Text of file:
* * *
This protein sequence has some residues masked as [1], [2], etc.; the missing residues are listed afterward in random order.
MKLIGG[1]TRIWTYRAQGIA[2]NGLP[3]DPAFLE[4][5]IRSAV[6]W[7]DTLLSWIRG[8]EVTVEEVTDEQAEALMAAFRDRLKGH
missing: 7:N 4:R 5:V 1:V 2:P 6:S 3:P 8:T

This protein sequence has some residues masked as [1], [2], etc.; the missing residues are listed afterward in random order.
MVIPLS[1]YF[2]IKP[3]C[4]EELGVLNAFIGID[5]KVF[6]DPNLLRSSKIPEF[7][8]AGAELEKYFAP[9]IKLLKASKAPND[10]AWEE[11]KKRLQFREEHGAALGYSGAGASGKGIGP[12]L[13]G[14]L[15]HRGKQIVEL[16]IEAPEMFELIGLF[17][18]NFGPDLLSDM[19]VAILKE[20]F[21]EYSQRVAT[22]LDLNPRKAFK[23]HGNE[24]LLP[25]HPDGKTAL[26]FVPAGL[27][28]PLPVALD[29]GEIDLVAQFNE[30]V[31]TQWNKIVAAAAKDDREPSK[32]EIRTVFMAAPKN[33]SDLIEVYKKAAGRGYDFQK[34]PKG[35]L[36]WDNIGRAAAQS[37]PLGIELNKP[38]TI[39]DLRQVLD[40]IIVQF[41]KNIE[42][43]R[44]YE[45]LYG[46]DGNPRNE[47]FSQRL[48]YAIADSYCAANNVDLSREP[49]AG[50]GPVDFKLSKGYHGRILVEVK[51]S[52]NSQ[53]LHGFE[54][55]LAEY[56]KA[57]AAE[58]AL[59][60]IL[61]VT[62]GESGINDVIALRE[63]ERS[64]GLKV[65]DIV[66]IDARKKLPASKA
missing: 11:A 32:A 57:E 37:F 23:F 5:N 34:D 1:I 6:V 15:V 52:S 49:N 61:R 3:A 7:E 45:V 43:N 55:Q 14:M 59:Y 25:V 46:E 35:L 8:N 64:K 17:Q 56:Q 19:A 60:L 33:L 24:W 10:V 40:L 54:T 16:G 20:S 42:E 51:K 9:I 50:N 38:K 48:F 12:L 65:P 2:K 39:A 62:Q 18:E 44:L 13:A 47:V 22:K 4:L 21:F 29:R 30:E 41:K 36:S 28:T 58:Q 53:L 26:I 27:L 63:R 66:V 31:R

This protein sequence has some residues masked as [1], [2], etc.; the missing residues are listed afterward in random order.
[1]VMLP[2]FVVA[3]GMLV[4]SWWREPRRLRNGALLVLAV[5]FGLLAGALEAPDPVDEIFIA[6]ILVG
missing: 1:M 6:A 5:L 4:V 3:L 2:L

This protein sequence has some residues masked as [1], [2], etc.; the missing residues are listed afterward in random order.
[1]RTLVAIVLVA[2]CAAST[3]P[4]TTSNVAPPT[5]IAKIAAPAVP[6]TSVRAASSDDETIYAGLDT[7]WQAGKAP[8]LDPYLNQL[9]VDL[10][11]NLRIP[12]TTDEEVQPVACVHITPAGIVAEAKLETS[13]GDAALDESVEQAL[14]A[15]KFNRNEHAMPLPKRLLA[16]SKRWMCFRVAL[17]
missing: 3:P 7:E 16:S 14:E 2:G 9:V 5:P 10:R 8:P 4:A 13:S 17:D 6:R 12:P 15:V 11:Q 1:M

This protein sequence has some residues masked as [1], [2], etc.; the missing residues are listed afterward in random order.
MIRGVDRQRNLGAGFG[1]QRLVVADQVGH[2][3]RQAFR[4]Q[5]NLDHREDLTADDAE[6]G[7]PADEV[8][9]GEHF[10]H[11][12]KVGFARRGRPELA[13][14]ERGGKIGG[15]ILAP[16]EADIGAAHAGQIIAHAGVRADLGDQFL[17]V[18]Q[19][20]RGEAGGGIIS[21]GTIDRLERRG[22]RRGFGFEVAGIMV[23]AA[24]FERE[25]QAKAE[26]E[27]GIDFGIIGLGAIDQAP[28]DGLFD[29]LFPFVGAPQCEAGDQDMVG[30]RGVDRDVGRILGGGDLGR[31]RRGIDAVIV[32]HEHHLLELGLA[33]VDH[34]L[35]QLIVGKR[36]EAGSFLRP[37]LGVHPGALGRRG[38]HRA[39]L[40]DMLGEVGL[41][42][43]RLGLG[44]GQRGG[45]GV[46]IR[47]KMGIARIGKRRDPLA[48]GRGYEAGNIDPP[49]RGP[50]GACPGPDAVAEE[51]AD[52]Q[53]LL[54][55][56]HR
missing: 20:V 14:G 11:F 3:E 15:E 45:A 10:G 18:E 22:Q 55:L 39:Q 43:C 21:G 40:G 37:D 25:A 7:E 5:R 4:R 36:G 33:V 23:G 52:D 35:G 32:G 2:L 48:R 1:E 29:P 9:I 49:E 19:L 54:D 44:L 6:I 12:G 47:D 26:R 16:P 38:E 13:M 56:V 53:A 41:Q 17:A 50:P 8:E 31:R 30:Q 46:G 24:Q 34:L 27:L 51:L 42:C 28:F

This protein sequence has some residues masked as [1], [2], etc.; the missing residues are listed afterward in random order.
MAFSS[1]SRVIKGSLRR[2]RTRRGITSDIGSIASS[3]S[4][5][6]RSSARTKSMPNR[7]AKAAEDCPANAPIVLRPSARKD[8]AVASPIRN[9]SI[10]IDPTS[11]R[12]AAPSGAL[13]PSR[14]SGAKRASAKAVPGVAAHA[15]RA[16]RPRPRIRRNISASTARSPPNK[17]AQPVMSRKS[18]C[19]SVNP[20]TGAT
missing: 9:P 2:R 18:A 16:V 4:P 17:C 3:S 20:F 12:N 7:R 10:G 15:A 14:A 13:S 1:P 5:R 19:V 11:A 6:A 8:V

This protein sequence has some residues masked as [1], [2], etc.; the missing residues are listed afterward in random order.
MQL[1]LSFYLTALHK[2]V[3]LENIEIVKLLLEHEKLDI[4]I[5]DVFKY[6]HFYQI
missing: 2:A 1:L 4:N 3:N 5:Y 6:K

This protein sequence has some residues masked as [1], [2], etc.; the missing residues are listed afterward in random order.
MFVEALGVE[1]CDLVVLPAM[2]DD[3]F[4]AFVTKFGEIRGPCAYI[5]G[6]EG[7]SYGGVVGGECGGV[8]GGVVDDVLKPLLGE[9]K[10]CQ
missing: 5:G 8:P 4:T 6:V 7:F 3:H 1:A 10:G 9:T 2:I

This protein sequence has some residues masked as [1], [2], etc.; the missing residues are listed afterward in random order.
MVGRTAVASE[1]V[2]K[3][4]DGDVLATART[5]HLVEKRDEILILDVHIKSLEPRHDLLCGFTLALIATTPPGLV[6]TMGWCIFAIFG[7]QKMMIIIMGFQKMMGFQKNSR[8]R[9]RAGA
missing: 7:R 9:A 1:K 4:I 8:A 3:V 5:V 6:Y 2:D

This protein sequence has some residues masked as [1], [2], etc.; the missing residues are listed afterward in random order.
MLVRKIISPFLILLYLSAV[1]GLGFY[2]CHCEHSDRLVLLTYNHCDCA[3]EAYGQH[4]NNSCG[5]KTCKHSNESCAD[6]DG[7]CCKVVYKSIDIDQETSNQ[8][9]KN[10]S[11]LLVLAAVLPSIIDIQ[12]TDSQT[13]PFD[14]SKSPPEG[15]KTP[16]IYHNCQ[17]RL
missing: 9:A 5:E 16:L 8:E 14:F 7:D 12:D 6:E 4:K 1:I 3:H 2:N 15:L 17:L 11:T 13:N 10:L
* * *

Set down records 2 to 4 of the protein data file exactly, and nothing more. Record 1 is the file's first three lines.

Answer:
This protein sequence has some residues masked as [1], [2], etc.; the missing residues are listed afterward in random order.
MVIPLS[1]YF[2]IKP[3]C[4]EELGVLNAFIGID[5]KVF[6]DPNLLRSSKIPEF[7][8]AGAELEKYFAP[9]IKLLKASKAPND[10]AWEE[11]KKRLQFREEHGAALGYSGAGASGKGIGP[12]L[13]G[14]L[15]HRGKQIVEL[16]IEAPEMFELIGLF[17][18]NFGPDLLSDM[19]VAILKE[20]F[21]EYSQRVAT[22]LDLNPRKAFK[23]HGNE[24]LLP[25]HPDGKTAL[26]FVPAGL[27][28]PLPVALD[29]GEIDLVAQFNE[30]V[31]TQWNKIVAAAAKDDREPSK[32]EIRTVFMAAPKN[33]SDLIEVYKKAAGRGYDFQK[34]PKG[35]L[36]WDNIGRAAAQS[37]PLGIELNKP[38]TI[39]DLRQVLD[40]IIVQF[41]KNIE[42][43]R[44]YE[45]LYG[46]DGNPRNE[47]FSQRL[48]YAIADSYCAANNVDLSREP[49]AG[50]GPVDFKLSKGYHGRILVEVK[51]S[52]NSQ[53]LHGFE[54][55]LAEY[56]KA[57]AAE[58]AL[59][60]IL[61]VT[62]GESGINDVIALRE[63]ERS[64]GLKV[65]DIV[66]IDARKKLPASKA
missing: 11:A 32:A 57:E 37:F 23:F 5:N 34:D 1:I 6:V 15:V 52:S 49:N 61:R 3:A 7:E 45:V 43:N 55:Q 14:M 59:Y 25:V 46:E 35:L 8:N 64:K 17:Q 56:Q 19:A 60:L 33:L 24:W 10:V 40:L 54:T 16:G 20:S 42:E 51:K 9:I 50:N 38:K 48:F 12:L 65:P 2:K 39:A 62:Q 18:E 44:L 13:A 47:V 22:K 4:L 21:F 29:R 30:E 41:K 36:S 28:T 58:Q 53:L 26:I 27:L 63:R 66:V 31:R

This protein sequence has some residues masked as [1], [2], etc.; the missing residues are listed afterward in random order.
[1]VMLP[2]FVVA[3]GMLV[4]SWWREPRRLRNGALLVLAV[5]FGLLAGALEAPDPVDEIFIA[6]ILVG
missing: 1:M 6:A 5:L 4:V 3:L 2:L

This protein sequence has some residues masked as [1], [2], etc.; the missing residues are listed afterward in random order.
[1]RTLVAIVLVA[2]CAAST[3]P[4]TTSNVAPPT[5]IAKIAAPAVP[6]TSVRAASSDDETIYAGLDT[7]WQAGKAP[8]LDPYLNQL[9]VDL[10][11]NLRIP[12]TTDEEVQPVACVHITPAGIVAEAKLETS[13]GDAALDESVEQAL[14]A[15]KFNRNEHAMPLPKRLLA[16]SKRWMCFRVAL[17]
missing: 3:P 7:E 16:S 14:E 2:G 9:V 5:P 10:R 8:P 4:A 13:S 17:D 6:R 12:P 15:V 11:Q 1:M